I have a website hosted in Azure, which is globally load balanced across 3 different Azure data centres.

We can see from the following DNS check, that requests coming from the US, resolve to my West-US data centre. In and around Europe go to my European DC. South east asia goes to East Asia fine, but the entire of Australia gets routed to the US.


Being an Australian resident, and im sure for our Australian customers this isn't great. Especially since it's currently adding an extra 3 seconds of load time to the homepage.

How do I fix this without having to choose a different load balancer? I like the simplicity of the Azure traffic manager, but only if it's up to scratch.


Patrick, first off, the whatsmydns.net URL shows that the entire of Australia is not going to the US. 2 locations are going to Europe, and 1 location is going to US.

Azure constantly probes the LDNS servers around the world from all datacenters and regularly updates the performance tables in order to route users to the 'closest/fastest' datacenter. The fastest datacenter is usually based on the routing and peering relationships between ISPs, so it may not always be the geographically closest datacenter.

Most likely your users are getting faster performance from the website selected by the WATM endpoint than they would be from any other website, but you can validate this by trying to browse directly to the website URLs. If you find that WATM is not sending users to the fastest datacenter then you can open a support incident to have the Azure team investigate the routing and latency table.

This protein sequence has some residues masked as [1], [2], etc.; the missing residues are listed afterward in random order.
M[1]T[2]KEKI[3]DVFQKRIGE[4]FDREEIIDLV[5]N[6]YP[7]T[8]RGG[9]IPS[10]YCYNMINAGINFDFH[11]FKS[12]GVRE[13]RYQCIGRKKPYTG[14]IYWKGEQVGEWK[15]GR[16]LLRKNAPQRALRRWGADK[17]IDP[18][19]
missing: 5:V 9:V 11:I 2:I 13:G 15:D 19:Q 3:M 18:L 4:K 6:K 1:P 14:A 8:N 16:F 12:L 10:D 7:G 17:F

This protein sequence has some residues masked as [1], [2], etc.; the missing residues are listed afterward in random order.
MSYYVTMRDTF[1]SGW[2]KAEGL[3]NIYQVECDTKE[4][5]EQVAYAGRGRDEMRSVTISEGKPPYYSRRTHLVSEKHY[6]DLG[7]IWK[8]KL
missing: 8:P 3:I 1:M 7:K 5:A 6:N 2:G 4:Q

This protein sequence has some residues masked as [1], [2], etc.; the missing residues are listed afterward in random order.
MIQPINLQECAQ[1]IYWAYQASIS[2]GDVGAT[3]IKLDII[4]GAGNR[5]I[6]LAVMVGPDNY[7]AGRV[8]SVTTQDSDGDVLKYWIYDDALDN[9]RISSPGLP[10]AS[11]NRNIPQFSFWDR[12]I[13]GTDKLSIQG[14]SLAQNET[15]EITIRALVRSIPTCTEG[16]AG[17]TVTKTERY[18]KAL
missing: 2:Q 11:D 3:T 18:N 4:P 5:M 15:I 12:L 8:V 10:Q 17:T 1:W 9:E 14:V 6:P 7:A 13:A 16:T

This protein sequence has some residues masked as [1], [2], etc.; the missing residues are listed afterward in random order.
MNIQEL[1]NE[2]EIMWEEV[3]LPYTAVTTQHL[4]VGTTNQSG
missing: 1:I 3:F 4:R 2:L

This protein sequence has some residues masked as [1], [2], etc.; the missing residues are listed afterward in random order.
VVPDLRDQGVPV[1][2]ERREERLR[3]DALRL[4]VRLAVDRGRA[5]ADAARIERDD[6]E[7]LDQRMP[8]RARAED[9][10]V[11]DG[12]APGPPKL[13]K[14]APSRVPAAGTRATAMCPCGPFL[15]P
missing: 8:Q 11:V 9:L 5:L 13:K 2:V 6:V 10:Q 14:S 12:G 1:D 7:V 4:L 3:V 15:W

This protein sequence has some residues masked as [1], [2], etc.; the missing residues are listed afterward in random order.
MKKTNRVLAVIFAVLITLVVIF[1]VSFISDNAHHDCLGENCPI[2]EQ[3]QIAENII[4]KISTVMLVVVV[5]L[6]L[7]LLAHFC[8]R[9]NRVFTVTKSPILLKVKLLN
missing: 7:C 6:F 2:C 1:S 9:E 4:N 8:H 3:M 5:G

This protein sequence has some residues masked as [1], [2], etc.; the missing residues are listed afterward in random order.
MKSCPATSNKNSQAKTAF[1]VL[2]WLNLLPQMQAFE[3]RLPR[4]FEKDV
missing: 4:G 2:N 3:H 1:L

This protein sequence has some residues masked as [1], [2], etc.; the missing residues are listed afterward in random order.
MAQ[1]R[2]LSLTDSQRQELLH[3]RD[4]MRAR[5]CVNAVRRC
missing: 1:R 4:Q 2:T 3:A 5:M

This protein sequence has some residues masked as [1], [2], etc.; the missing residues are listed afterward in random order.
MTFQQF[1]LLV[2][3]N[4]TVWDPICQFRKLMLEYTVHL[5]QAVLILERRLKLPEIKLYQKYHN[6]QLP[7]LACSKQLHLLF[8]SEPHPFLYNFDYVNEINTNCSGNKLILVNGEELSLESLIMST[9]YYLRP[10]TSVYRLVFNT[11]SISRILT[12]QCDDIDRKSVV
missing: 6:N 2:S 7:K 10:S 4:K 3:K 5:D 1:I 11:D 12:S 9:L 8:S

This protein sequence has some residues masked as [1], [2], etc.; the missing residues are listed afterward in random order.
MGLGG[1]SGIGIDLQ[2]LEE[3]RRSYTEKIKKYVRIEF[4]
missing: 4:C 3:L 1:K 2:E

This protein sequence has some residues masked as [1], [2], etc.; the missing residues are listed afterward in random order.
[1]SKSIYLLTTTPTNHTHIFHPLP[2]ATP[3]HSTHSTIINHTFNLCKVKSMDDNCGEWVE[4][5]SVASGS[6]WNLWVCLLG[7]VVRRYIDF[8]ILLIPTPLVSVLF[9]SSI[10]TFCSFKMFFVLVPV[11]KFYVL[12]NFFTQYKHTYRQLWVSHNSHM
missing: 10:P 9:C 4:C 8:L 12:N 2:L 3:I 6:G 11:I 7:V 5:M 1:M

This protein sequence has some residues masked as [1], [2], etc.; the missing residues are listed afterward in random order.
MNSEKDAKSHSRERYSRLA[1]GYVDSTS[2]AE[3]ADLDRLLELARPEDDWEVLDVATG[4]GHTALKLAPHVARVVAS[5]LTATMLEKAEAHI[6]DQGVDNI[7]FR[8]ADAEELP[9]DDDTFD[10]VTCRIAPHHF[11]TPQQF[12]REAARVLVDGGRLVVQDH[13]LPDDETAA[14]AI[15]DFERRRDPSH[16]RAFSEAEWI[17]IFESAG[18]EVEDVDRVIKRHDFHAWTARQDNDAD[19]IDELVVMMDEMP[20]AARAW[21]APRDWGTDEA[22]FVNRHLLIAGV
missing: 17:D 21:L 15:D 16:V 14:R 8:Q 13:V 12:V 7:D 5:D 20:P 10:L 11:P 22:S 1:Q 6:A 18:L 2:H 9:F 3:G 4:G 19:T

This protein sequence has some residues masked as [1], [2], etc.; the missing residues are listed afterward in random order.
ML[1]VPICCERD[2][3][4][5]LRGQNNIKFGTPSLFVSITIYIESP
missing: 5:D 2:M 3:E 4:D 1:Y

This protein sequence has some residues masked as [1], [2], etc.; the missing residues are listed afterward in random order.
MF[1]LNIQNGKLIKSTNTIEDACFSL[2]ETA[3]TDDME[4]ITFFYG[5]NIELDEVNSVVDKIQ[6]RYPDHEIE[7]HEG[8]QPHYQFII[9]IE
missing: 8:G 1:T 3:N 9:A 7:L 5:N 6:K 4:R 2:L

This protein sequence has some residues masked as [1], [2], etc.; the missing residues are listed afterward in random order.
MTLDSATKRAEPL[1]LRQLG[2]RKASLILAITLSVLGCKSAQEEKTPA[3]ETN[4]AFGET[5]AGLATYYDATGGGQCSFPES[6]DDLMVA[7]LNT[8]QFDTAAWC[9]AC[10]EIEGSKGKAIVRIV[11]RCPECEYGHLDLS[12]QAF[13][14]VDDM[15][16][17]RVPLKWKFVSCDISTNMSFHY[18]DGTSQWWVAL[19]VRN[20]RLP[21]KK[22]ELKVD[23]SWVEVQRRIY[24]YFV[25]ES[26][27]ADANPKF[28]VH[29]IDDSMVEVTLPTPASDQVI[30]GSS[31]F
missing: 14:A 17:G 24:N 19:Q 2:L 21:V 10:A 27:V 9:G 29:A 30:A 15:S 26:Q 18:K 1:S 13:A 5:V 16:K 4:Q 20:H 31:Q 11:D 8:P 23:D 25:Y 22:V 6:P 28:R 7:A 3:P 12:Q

• Thanks for the reply. At the time of writing all the DNS entries for Australia were pointing towards the US. I agree now they are mostly Europe. From my perspective, this is for some reason ignoring my SEA data centre which is adding about 3 seconds of load time. I'll open a ticket. – Patrick McCurley Aug 5 '14 at 5:14

Patrick - the behaviour is most likely due to there being no local footprint (yet) for Azure in Australia. There are CDN endpoints located in Australia and that's about it right now.

If you've got a site hosted in Azure then you'll be in Singapore, West US or any of the existing Regions anyway so the latency for users in Australia wouldn't be affected by hitting Traffic Manager in the US.

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